Covid Related Claims: Taking action against employeees who refuse to attend the workplace due to worries about covid infection

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Covid Related Claims: Taking action against employees who refuse to attend the workplace due to worries about covid infection

Published 29 abril 2021

An employee who was dismissed for refusing to attend the workplace because he was worried about Covid infection was not automatically unfairly dismissed.

THE FACTS

Dismissing an employee when they refuse to attend the workplace because they reasonably believe that there is serious and imminent danger may, in some in circumstances, be automatically unfair. To be successful in such a claim, the employee, as well as believing in the circumstances of serious and imminent danger, must show that they could not reasonably have been expected to avert the danger, take appropriate steps to protect themselves or others from the danger, and take appropriate steps to tell their employer about the circumstances.

Mr Rodgers was employed by Leeds Laser Cutting Limited.  At the time of his dismissal, he had less than two years’ continuous employment, so could not bring a claim of ordinary unfair dismissal.

Mr Rodgers sent his employer a text stating that “unfortunately I have no alternative but to stay off work until the lockdown has eased. I have a child of high risk as he has sickle cell (sic) & would be extremely poorly if he got the virus and also a 7 month old baby that we don’t know if he has any underlying health problems yet.” He had not previously said anything to his employer which suggested he thought that there were circumstances of imminent danger in the workplace nor, after he had stopped attending work, did he raise any specific concerns about his workplace. He did not return to work, and he was dismissed.

Mr Rodgers claimed in the employment tribunal that he had been automatically unfairly dismissed. The tribunal dismissed his claim.

The tribunal found that Mr Rodgers worked in a large warehouse , about the size of half a football pitch. There were typically around five employees on the shop floor.  His employer had conducted a risk assessment with an external expert and had put in place recommendations to protect against risk – including wiping down work surfaces, social distancing, staggering start and finish times and lunch breaks, and reminders about handwashing. These steps followed the government guidance at that time.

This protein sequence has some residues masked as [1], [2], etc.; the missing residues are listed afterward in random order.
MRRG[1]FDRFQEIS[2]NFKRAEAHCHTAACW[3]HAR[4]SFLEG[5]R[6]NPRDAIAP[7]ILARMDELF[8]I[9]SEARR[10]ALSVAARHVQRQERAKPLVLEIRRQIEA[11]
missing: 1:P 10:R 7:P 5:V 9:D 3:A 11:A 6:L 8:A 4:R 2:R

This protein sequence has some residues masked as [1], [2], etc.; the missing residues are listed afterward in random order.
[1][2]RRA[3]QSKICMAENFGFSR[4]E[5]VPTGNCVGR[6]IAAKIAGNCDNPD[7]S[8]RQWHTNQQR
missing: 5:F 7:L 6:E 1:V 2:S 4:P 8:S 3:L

The tribunal found that Mr Rodgers held significant concerns about the Covid-19 pandemic. He also had genuine concerns for his baby and young child who had sickle-cell anaemia. However, the tribunal did not consider that Mr Rodgers believed there were circumstances of serious and imminent danger in the workplace: his belief was that the circumstances of serious and imminent danger were all around. Given the size of the workplace and the small number of employees, the measures that his employer had put into place plus the guidance at that time, meant that even if he did believe that there were imminent dangers in the workplace, his belief would not have been objectively reasonable. The tribunal also held that, had there been any dangers in the workplace, Mr Rodgers could reasonably have been expected to avert them by socially distancing within the large, open workspace, using additional personal protective equipment and by regularly washing his hands. There had been no need to entirely absent himself from work to avert any danger. Finally, Mr Rodgers did not communicate his concerns of serious and imminent danger by making formal complaints, and it was found this was because his concerns and fears were in respect of the virus in general.

WHAT DOES THIS MEAN FOR EMPLOYERS?

As an employment tribunal decision, this decision is not binding. However, it is a useful decision for employers. If other tribunals take the same approach, dismissing employees who have simply “downed tools” on the basis that the virus is circulating will not be automatically unfair. Employers must of course make sure that they follow all government guidance, and (where employees have more than two years’ continuous employment) follow a fair process in considering whether to take action against an employee who is refusing to attend their workplace.

Mr D Rodgers v Leeds Laser Cutting Limited ET 1803829/2020

Authors

Zoë Wigan

Zoë Wigan

London - Walbrook

+44 (0)20 7894 6564

Hilary Larter

Hilary Larter

Leeds

+44 (0)113 251 4710

Ceri Fuller

Ceri Fuller

London - Walbrook

+44 (0)20 7894 6583

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